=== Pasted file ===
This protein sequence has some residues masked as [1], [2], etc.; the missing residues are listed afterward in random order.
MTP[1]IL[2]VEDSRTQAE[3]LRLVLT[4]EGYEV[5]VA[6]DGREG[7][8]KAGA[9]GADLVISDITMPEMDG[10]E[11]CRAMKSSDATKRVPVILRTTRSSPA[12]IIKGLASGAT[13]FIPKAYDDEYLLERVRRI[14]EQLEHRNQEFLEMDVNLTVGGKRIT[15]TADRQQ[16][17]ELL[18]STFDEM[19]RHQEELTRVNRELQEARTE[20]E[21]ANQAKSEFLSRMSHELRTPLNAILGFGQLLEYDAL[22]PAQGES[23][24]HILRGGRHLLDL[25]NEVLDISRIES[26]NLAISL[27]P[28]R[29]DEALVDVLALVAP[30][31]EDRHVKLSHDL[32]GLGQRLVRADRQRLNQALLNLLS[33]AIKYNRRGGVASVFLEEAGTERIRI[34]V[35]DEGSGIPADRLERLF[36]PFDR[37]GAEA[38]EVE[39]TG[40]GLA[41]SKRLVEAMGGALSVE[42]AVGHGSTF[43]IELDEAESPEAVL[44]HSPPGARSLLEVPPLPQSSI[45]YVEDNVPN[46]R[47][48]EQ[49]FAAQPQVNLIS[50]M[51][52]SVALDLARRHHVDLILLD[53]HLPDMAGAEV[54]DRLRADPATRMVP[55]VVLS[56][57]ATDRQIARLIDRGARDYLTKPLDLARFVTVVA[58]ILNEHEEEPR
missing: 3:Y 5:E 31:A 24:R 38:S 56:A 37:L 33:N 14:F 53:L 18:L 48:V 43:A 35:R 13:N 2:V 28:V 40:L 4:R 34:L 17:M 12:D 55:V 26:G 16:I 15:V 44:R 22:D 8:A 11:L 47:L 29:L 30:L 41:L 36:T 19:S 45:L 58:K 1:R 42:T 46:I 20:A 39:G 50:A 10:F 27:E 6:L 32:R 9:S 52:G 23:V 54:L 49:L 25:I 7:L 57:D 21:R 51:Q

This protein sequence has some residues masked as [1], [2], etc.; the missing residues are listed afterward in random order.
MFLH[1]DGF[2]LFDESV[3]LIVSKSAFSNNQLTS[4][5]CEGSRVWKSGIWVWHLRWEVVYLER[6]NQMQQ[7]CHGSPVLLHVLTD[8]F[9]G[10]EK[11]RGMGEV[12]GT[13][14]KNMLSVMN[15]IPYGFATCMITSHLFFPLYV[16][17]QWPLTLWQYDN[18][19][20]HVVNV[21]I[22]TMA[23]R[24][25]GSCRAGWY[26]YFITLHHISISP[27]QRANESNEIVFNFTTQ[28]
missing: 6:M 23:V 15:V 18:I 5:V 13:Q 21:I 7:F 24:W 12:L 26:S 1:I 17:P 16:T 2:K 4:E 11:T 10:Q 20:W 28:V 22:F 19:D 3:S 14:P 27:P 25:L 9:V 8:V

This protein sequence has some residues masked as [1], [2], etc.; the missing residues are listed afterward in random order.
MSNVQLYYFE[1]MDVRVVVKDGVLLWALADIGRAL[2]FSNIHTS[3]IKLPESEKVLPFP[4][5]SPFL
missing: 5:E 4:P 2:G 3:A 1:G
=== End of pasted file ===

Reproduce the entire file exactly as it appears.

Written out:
This protein sequence has some residues masked as [1], [2], etc.; the missing residues are listed afterward in random order.
MTP[1]IL[2]VEDSRTQAE[3]LRLVLT[4]EGYEV[5]VA[6]DGREG[7][8]KAGA[9]GADLVISDITMPEMDG[10]E[11]CRAMKSSDATKRVPVILRTTRSSPA[12]IIKGLASGAT[13]FIPKAYDDEYLLERVRRI[14]EQLEHRNQEFLEMDVNLTVGGKRIT[15]TADRQQ[16][17]ELL[18]STFDEM[19]RHQEELTRVNRELQEARTE[20]E[21]ANQAKSEFLSRMSHELRTPLNAILGFGQLLEYDAL[22]PAQGES[23][24]HILRGGRHLLDL[25]NEVLDISRIES[26]NLAISL[27]P[28]R[29]DEALVDVLALVAP[30][31]EDRHVKLSHDL[32]GLGQRLVRADRQRLNQALLNLLS[33]AIKYNRRGGVASVFLEEAGTERIRI[34]V[35]DEGSGIPADRLERLF[36]PFDR[37]GAEA[38]EVE[39]TG[40]GLA[41]SKRLVEAMGGALSVE[42]AVGHGSTF[43]IELDEAESPEAVL[44]HSPPGARSLLEVPPLPQSSI[45]YVEDNVPN[46]R[47][48]EQ[49]FAAQPQVNLIS[50]M[51][52]SVALDLARRHHVDLILLD[53]HLPDMAGAEV[54]DRLRADPATRMVP[55]VVLS[56][57]ATDRQIARLIDRGARDYLTKPLDLARFVTVVA[58]ILNEHEEEPR
missing: 3:Y 5:E 31:A 24:R 38:S 56:A 37:L 33:N 14:F 53:L 18:L 48:V 43:A 35:R 13:N 2:V 28:V 40:L 4:R 34:L 17:M 12:D 55:V 26:G 16:I 15:V 44:R 22:D 8:A 11:L 47:L 29:L 30:L 41:L 36:T 19:S 45:L 58:K 1:R 42:T 46:I 20:A 39:G 50:A 10:F 27:E 6:L 32:R 9:S 52:G 23:V 54:L 49:L 25:I 7:L 57:D 21:R 51:Q

This protein sequence has some residues masked as [1], [2], etc.; the missing residues are listed afterward in random order.
MFLH[1]DGF[2]LFDESV[3]LIVSKSAFSNNQLTS[4][5]CEGSRVWKSGIWVWHLRWEVVYLER[6]NQMQQ[7]CHGSPVLLHVLTD[8]F[9]G[10]EK[11]RGMGEV[12]GT[13][14]KNMLSVMN[15]IPYGFATCMITSHLFFPLYV[16][17]QWPLTLWQYDN[18][19][20]HVVNV[21]I[22]TMA[23]R[24][25]GSCRAGWY[26]YFITLHHISISP[27]QRANESNEIVFNFTTQ[28]
missing: 6:M 23:V 15:V 18:I 5:V 13:Q 21:I 7:F 24:W 12:L 26:S 1:I 17:P 16:T 2:K 4:E 11:T 10:Q 20:W 28:V 22:F 19:D 3:S 14:P 27:P 25:L 9:V 8:V

This protein sequence has some residues masked as [1], [2], etc.; the missing residues are listed afterward in random order.
MSNVQLYYFE[1]MDVRVVVKDGVLLWALADIGRAL[2]FSNIHTS[3]IKLPESEKVLPFP[4][5]SPFL
missing: 5:E 4:P 2:G 3:A 1:G